Taylor named UKESF Scholar of the Year

2 mins read

Joanna Taylor from the University of Bristol is the first female student to win the UKESF’s Scholar of the Year Award, which was presented at the annual NMI awards and gala dinner. The award celebrates scholars who have made a significant contribution during their work placement and who have actively promoted electronics to young people.

Asked what brought her into electronics engineering, Taylor answered that it was a ‘no-brainer’.

“Both my parents’ backgrounds are in electronics engineering, but I didn’t realise it was what I wanted to do until I started looking at universities,” she laughed. “I realised I didn’t actually want to do a ‘normal’ degree; they weren’t applied enough. Engineering for me is the perfect applied version of my two favourite subjects: maths and physics.”

Now in her fourth year of a degree in Electrical and Electronic Engineering, Taylor discovered the UKESF programme when researching funding possibilities. She applied for and received a scholarship from Imagination Technologies for whom she has worked for the past three summers.

“The nice thing about my summers with Imagination was that everything I was doing could potentially be used; it wasn’t some little side projects just for the interns to do,” she said.

Taylor worked on power savings in one device; on a congestion analysis tool, which she tested and integrated into Imagination’s flow; and on test benches which needed porting to a new generation core.

“Last summer, there were some engineers that had just transferred from another department and I happened to be in the office, so instead of looking at the documentation, they asked me to pop over and show them how to use the congestion analysis tool,” Taylor enthused. She said she felt like a professional – not just a student.

As well as excelling at her summer work at Imagination, Taylor has been working hard to encourage young people into electronics. During the past year, she has been the outreach and volunteering officer for the Women in Engineering Society at the University of Bristol.

Taylor explained her role: “There are roughly 120 members and I organise all of their outreach events. I arranged for four other university students and myself to go to a local primary school, where we spent the afternoon doing two workshops with two different classes making little light up LED hats.”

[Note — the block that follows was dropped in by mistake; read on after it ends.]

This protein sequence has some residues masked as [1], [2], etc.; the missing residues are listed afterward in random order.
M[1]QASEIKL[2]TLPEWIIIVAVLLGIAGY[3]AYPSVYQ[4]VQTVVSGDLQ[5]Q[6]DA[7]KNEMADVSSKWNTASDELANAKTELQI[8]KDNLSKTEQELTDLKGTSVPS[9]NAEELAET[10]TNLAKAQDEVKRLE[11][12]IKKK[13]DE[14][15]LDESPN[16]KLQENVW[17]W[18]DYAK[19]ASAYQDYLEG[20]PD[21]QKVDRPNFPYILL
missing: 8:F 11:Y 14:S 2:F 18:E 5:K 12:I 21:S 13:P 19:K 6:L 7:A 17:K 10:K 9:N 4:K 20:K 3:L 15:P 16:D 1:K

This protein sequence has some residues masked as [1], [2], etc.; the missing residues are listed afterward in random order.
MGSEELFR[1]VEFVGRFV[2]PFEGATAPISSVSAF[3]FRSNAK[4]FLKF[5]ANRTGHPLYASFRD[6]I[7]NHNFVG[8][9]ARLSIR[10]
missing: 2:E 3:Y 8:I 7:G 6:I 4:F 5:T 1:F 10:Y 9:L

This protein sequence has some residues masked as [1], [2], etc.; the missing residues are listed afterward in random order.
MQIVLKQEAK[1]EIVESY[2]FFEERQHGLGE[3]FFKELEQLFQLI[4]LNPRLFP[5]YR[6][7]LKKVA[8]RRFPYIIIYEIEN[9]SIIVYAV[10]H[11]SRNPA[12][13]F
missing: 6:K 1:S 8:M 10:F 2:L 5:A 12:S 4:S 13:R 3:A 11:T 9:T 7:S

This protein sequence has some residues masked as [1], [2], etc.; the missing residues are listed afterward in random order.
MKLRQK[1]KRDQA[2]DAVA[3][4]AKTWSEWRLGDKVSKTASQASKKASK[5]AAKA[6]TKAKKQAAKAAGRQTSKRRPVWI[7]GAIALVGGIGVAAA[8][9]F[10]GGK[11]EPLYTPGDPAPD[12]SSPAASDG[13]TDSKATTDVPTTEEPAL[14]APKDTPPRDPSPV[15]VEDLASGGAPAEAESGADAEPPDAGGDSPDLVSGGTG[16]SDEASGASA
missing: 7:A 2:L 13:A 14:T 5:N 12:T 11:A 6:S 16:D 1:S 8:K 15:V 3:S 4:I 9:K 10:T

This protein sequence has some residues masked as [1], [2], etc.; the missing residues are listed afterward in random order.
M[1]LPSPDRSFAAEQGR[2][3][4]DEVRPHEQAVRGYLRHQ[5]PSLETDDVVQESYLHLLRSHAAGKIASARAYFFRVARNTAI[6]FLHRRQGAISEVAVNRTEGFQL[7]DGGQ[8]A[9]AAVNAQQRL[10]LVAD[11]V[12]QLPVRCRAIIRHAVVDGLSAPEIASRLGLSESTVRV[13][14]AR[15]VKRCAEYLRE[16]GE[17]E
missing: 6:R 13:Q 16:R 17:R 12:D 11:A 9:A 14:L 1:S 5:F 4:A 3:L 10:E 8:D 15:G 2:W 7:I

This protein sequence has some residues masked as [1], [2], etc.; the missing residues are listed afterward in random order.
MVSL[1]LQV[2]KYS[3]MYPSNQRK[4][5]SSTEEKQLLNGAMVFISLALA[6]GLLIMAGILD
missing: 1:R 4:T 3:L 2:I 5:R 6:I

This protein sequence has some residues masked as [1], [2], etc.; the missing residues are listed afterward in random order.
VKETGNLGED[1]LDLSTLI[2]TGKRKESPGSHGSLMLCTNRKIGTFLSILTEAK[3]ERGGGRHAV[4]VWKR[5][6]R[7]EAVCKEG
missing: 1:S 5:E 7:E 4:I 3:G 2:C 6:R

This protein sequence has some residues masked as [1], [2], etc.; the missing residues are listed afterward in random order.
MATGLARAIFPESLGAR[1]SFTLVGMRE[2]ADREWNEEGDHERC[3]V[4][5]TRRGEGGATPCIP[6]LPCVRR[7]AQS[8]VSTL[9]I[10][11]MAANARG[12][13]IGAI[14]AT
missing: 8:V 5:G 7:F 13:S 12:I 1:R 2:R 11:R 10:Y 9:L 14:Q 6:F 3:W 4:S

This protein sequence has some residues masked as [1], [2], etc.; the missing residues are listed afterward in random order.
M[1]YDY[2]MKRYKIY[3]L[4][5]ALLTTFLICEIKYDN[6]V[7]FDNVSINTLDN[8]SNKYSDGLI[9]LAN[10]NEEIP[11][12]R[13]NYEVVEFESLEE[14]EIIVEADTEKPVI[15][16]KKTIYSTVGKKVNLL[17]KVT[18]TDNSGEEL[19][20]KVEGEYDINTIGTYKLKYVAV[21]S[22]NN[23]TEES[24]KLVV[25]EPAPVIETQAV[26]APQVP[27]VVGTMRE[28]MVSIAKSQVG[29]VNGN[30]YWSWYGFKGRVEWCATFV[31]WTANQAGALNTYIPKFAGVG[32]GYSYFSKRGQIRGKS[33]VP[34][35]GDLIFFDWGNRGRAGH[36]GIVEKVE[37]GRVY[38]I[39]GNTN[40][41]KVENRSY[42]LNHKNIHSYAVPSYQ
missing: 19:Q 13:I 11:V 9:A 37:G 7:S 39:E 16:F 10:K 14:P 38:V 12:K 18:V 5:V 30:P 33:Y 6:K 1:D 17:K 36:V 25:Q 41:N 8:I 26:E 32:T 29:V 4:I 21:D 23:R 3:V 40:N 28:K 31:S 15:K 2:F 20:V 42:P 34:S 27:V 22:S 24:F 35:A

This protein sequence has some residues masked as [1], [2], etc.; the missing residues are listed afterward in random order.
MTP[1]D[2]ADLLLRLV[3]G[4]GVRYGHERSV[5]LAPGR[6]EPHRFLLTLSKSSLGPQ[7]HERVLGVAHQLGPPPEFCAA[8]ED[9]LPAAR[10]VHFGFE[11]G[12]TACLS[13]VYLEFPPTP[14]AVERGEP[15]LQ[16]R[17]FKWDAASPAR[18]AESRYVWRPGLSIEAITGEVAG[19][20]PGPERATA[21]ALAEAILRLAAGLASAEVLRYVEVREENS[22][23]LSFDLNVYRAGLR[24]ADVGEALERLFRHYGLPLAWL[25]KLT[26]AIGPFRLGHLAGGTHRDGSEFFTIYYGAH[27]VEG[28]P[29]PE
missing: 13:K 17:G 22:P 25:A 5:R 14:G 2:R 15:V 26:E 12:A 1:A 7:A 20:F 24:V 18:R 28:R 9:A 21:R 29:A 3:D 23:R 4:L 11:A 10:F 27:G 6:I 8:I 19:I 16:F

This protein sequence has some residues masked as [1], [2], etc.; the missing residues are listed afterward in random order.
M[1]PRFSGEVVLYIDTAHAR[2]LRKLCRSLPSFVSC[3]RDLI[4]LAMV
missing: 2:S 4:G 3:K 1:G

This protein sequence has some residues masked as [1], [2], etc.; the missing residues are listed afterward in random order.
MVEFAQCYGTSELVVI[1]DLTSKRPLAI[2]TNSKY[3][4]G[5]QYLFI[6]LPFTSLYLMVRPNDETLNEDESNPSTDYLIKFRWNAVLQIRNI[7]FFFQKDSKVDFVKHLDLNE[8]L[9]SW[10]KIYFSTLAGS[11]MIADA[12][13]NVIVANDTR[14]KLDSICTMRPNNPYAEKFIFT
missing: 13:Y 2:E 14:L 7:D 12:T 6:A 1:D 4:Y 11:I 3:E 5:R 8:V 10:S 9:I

She has also organised and encouraged other students to do presentations and workshops in nearby schools and participates in Digimakers events in Bristol, running workshops aimed at young children. According to Taylor, many schools would like to have more external people coming in and talking to them about different subjects – especially less well known topics such as engineering.

“I tend to target primary schools because there’s quite a lot of stuff already targeted at secondary schools and by that point a lot of children have already made up their minds about what they like and what they don’t like. When they’re younger, they’re a bit more receptive.”

Taylor thinks people just don’t understand what engineering is.

“Even though there is a move now towards understanding technology and understanding all the cool stuff we have in our phones, people still see the guy in a hard hat on a construction site, when actually a lot of them are sitting in an office doing simulations or testing things in a lab,” she argued. “There’s so much to being an engineer and there are so many different types of engineer.”

Taylor is hopeful the award will help her in her future job applications but, most importantly of all, she hopes it’ll encourage more people and more diversity in engineering.

“I walked into the wrong lecture the other day and I knew immediately it was the wrong one because most of the people in the room were female,” she lamented. “My course is so small as well, there aren’t many people and there are so many more jobs available for engineering than other degrees so we need to try to bring some of those people over to engineering. We could if we targeted women a bit more.”